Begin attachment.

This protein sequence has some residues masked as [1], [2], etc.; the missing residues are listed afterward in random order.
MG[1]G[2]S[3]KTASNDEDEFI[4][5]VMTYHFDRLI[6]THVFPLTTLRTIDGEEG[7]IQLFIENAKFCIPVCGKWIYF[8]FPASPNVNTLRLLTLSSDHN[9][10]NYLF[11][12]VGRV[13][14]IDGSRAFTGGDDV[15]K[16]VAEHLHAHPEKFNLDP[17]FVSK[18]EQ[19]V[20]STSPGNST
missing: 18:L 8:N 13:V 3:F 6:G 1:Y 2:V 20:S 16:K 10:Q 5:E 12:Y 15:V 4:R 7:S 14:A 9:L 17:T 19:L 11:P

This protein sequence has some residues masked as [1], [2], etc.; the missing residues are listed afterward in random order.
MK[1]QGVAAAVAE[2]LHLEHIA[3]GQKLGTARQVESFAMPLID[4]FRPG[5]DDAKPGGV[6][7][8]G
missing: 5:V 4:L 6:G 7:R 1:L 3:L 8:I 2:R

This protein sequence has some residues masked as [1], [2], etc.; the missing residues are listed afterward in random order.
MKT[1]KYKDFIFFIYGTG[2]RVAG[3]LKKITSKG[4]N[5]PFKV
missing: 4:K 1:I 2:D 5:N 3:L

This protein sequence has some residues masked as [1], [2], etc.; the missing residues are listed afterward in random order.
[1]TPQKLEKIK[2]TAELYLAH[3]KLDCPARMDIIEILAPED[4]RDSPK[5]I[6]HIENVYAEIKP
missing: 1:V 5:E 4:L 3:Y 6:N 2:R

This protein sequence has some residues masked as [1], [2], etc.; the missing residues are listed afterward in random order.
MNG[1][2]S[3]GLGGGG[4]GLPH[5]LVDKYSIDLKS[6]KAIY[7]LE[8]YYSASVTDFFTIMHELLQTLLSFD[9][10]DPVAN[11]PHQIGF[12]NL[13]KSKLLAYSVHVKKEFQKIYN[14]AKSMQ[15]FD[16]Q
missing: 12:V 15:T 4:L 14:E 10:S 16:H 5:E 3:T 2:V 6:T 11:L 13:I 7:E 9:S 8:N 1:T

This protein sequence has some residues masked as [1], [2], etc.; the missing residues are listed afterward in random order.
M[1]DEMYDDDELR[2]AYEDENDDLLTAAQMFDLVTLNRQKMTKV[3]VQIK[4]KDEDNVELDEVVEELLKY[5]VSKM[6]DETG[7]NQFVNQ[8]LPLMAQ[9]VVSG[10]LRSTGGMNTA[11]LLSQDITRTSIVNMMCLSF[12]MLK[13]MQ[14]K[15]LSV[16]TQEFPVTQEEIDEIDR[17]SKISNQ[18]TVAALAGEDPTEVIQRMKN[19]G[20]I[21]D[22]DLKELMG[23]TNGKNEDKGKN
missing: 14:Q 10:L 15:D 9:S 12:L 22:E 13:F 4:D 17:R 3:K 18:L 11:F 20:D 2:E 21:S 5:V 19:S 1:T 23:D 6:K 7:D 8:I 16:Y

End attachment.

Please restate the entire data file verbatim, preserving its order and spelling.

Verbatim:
This protein sequence has some residues masked as [1], [2], etc.; the missing residues are listed afterward in random order.
MG[1]G[2]S[3]KTASNDEDEFI[4][5]VMTYHFDRLI[6]THVFPLTTLRTIDGEEG[7]IQLFIENAKFCIPVCGKWIYF[8]FPASPNVNTLRLLTLSSDHN[9][10]NYLF[11][12]VGRV[13][14]IDGSRAFTGGDDV[15]K[16]VAEHLHAHPEKFNLDP[17]FVSK[18]EQ[19]V[20]STSPGNST
missing: 18:L 8:N 13:V 3:F 6:G 1:Y 2:V 20:S 16:K 10:Q 5:E 12:Y 15:V 4:R 7:S 14:A 9:L 17:T 19:L 11:P

This protein sequence has some residues masked as [1], [2], etc.; the missing residues are listed afterward in random order.
MK[1]QGVAAAVAE[2]LHLEHIA[3]GQKLGTARQVESFAMPLID[4]FRPG[5]DDAKPGGV[6][7][8]G
missing: 5:V 4:L 6:G 7:R 1:L 3:L 8:I 2:R

This protein sequence has some residues masked as [1], [2], etc.; the missing residues are listed afterward in random order.
MKT[1]KYKDFIFFIYGTG[2]RVAG[3]LKKITSKG[4]N[5]PFKV
missing: 4:K 1:I 2:D 5:N 3:L

This protein sequence has some residues masked as [1], [2], etc.; the missing residues are listed afterward in random order.
[1]TPQKLEKIK[2]TAELYLAH[3]KLDCPARMDIIEILAPED[4]RDSPK[5]I[6]HIENVYAEIKP
missing: 1:V 5:E 4:L 3:Y 6:N 2:R

This protein sequence has some residues masked as [1], [2], etc.; the missing residues are listed afterward in random order.
MNG[1][2]S[3]GLGGGG[4]GLPH[5]LVDKYSIDLKS[6]KAIY[7]LE[8]YYSASVTDFFTIMHELLQTLLSFD[9][10]DPVAN[11]PHQIGF[12]NL[13]KSKLLAYSVHVKKEFQKIYN[14]AKSMQ[15]FD[16]Q
missing: 12:V 15:T 4:L 14:E 10:S 16:H 5:E 3:T 2:V 6:T 11:L 13:I 7:E 9:S 8:N 1:T

This protein sequence has some residues masked as [1], [2], etc.; the missing residues are listed afterward in random order.
M[1]DEMYDDDELR[2]AYEDENDDLLTAAQMFDLVTLNRQKMTKV[3]VQIK[4]KDEDNVELDEVVEELLKY[5]VSKM[6]DETG[7]NQFVNQ[8]LPLMAQ[9]VVSG[10]LRSTGGMNTA[11]LLSQDITRTSIVNMMCLSF[12]MLK[13]MQ[14]K[15]LSV[16]TQEFPVTQEEIDEIDR[17]SKISNQ[18]TVAALAGEDPTEVIQRMKN[19]G[20]I[21]D[22]DLKELMG[23]TNGKNEDKGKN
missing: 14:Q 10:L 15:D 9:S 12:L 22:E 13:F 4:D 17:R 3:K 18:L 11:F 20:D 2:E 21:S 5:V 19:S 1:T 23:D 6:K 7:D 8:I 16:Y